By : Valeda Kor
A delightful 'Young Qui-Gon' story...|
A review of Defy Not
Quiller, whose other stories I've enjoyed (see Hidden Agendas and Good Fortune in the TF.N Archive) has another winner in "Defy Not."
Trying to avoid the demons that torment his sleep Padawan Qui-Gon Jinn feels himself pulled by the Force to a place deep within Coruscant's dark streets. As he follows this calling he's captured and thrown into a cell, soon to be joined there by a young Wookie, a kidnap victim. The author uses short, jerky sentences to illustrate Qui-Gon's pain and fear as he undergoes his predicament. It is a powerful effect, for you breathe in relief along with him when he remembers who he is, or more precisely, what he is.
As a devotee of the "early days" of Qui-Gon Jinn I appreciated the opportunity to imagine him as Quiller's young man, growing too fast and feeling out of place. Add to this the sickness he feels and the disappointment that he's failing his Master, the great Yoda -- nothing could be more traumatic for an apprentice Jedi, especially one so filled with the Living Force, as Qui-Gon knows himself to be.
Quiller has an uncanny grasp of her leading character. Readers will recognize the stately, supreme Jedi Master in this gawky, awkward youth, so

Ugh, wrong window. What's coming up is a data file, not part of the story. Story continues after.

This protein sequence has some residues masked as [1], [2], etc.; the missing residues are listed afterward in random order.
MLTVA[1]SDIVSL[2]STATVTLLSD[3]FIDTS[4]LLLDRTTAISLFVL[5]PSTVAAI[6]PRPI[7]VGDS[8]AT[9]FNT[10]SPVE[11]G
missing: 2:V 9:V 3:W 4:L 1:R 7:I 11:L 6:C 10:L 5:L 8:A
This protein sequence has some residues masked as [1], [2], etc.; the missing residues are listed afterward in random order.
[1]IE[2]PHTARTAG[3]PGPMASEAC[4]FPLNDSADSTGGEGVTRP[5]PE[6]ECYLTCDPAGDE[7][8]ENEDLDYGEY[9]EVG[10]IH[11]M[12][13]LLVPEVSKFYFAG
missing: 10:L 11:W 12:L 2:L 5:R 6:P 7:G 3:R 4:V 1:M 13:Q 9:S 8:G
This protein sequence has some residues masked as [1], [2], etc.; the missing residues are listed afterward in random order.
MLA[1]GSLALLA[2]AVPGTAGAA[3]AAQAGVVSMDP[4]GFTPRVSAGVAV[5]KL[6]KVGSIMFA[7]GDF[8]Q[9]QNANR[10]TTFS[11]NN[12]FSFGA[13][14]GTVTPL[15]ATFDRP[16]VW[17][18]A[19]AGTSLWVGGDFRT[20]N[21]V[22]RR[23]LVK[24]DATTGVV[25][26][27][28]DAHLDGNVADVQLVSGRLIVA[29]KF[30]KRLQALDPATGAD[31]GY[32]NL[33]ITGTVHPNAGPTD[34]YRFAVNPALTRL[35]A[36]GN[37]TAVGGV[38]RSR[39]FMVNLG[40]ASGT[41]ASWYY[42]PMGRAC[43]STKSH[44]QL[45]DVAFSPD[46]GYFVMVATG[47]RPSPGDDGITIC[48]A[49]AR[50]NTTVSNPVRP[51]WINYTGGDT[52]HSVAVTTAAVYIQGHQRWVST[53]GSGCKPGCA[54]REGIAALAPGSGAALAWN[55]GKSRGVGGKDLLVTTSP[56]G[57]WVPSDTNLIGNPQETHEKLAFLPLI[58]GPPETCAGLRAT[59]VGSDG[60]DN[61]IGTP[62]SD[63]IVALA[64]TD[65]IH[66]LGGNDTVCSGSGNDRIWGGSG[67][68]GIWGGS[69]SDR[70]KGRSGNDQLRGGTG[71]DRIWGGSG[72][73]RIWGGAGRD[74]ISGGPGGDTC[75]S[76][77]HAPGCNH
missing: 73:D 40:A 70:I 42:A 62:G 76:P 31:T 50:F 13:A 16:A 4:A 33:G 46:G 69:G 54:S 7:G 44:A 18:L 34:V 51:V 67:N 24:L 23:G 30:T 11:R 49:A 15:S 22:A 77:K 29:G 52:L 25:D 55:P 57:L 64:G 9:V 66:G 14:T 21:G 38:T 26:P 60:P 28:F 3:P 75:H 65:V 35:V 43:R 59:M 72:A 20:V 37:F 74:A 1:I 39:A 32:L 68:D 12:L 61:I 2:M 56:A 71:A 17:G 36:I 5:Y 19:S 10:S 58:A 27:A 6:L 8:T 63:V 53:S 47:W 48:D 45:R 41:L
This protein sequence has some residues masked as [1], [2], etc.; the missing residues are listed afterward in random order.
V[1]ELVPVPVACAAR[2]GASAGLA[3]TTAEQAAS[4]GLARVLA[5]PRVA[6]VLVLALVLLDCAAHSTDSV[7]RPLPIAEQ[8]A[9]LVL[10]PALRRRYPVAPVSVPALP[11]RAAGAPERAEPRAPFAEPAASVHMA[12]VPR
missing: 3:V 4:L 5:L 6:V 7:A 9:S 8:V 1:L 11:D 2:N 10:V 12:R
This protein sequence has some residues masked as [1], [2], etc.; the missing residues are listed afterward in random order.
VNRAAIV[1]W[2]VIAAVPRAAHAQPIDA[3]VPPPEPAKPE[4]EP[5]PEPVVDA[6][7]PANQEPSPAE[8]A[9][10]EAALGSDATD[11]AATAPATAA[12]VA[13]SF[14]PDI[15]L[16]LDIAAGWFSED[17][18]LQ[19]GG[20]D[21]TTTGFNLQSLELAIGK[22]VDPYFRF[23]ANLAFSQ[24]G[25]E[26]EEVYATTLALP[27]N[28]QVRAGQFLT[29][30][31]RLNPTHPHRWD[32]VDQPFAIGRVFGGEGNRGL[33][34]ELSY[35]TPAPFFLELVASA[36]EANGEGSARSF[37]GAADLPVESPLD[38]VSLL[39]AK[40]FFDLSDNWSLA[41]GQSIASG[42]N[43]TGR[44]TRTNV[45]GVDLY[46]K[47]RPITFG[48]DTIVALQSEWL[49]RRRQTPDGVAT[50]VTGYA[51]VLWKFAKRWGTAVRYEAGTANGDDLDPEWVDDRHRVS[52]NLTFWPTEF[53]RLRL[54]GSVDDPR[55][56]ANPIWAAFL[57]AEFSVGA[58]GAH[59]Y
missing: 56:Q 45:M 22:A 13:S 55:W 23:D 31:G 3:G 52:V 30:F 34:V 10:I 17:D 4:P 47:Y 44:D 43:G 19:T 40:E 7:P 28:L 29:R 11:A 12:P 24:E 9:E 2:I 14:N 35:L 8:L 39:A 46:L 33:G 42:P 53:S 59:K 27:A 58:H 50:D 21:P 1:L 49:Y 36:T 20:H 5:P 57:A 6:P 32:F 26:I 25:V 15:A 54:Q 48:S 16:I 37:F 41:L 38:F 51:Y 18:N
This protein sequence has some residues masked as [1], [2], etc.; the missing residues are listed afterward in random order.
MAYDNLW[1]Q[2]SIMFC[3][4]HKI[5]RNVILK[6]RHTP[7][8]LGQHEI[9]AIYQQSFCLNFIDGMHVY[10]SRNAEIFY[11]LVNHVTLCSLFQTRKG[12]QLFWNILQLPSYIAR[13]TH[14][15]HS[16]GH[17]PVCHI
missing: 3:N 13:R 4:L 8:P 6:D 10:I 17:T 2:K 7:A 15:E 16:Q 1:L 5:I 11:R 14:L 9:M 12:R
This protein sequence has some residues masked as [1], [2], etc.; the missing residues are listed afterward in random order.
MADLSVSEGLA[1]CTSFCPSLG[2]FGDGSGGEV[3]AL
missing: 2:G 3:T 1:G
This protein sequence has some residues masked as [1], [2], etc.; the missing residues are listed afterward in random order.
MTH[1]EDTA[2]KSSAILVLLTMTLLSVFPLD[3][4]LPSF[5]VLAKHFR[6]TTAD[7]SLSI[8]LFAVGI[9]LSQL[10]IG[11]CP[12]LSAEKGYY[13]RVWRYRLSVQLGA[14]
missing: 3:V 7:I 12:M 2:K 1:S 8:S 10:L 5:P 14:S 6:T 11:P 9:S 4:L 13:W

filled with the Force. I especially loved this particular passage, as Qui-Gon reassures his fellow prisoner that everything will turn out all right, and that he, Qui-Gon Jinn, is master of the situation: "A Jedi and a warrior, friend." Softly he added, "Believe it." The author's "just right"
combination of description and dialog moves the story along unfailingly, as we watch this youngster engage in battle, save a life and finally, receive confirmation of his worth from Master Yoda, at the same time learning what's been causing his illness.
Qui-Gon's ultimate fate in The Phantom Menace ("I will do what I must") is hinted at throughout the story as the author provides readers a look at Qui-Gon's motivations, as he begins the walk down a path that he cannot but follow. And lest you think that the thrust of the piece is all darkness and
despair, Quiller uses humor to lighten the mood and further underscore her understanding of the characters that populate "Defy Not." The engaging quality of Quiller's fiction is a delight. Don't miss this story.